• Jorge Capestany
      May 16, 2018 at 11:44 pm · Reply

      Hi Tom, I like a lot of your ideas here. I think many of these would work. It always comes down to trying it and having the players get comfortable with it. I think many payers would benefit from giving these a try.

  3. Eddie
    August 3, 2017 at 3:33 pm · Reply

    Great Stuff.

    I coach 2.5, 3.0 and 3.5 players and teach some of the same things you have on this video. I will be sending this one to a few that are still learning the doubles game. Thanks

  4. T Scott Hampton
    March 24, 2017 at 6:42 am · Reply

    very good

  5. Phil Ranger
    March 19, 2017 at 7:31 pm · Reply


    Great videos. I’m a USPTR pro from 1975, played, taught and competed all my life. Former head pro at Cabrillo Racquet Club in Somis, home of Bob and Mike Bryan. I worked for Wayne four years 1981-84. I’ve coached high school mens and womens tennis 1978-81 in Ventura, CA.. Worked and played doubles with Frank Froehling in mid 70’s in Colorado and Florida at various club and tennis ranch positions. I’ll be coaching in Hampden, Maine beginning Apr 7 for two months this year. I was looking for some fresh input into tryouts and coaching since it’s been awhile. I’ve continued providing privates as I love to teach the game and have remained active in USTA leagues.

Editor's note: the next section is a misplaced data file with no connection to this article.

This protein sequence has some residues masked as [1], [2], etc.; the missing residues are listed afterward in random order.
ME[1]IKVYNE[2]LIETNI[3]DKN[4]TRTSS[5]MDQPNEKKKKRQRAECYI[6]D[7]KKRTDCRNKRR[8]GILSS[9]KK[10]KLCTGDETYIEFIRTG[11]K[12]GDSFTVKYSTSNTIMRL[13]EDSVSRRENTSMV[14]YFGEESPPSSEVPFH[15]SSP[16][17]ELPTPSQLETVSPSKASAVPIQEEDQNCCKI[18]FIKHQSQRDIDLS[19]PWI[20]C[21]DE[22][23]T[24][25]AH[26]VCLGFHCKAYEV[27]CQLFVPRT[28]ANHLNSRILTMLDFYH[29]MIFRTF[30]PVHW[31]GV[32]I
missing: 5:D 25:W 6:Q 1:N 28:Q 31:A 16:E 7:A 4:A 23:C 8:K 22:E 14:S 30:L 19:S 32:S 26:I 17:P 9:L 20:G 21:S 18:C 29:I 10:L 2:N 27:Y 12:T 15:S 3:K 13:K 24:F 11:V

I very much enjoy your style and what you have on your site. I’ll be recommending it to the varsity and JV teams in April. Thanks for your hard work and providing these excellent and concise videos for all to utilize.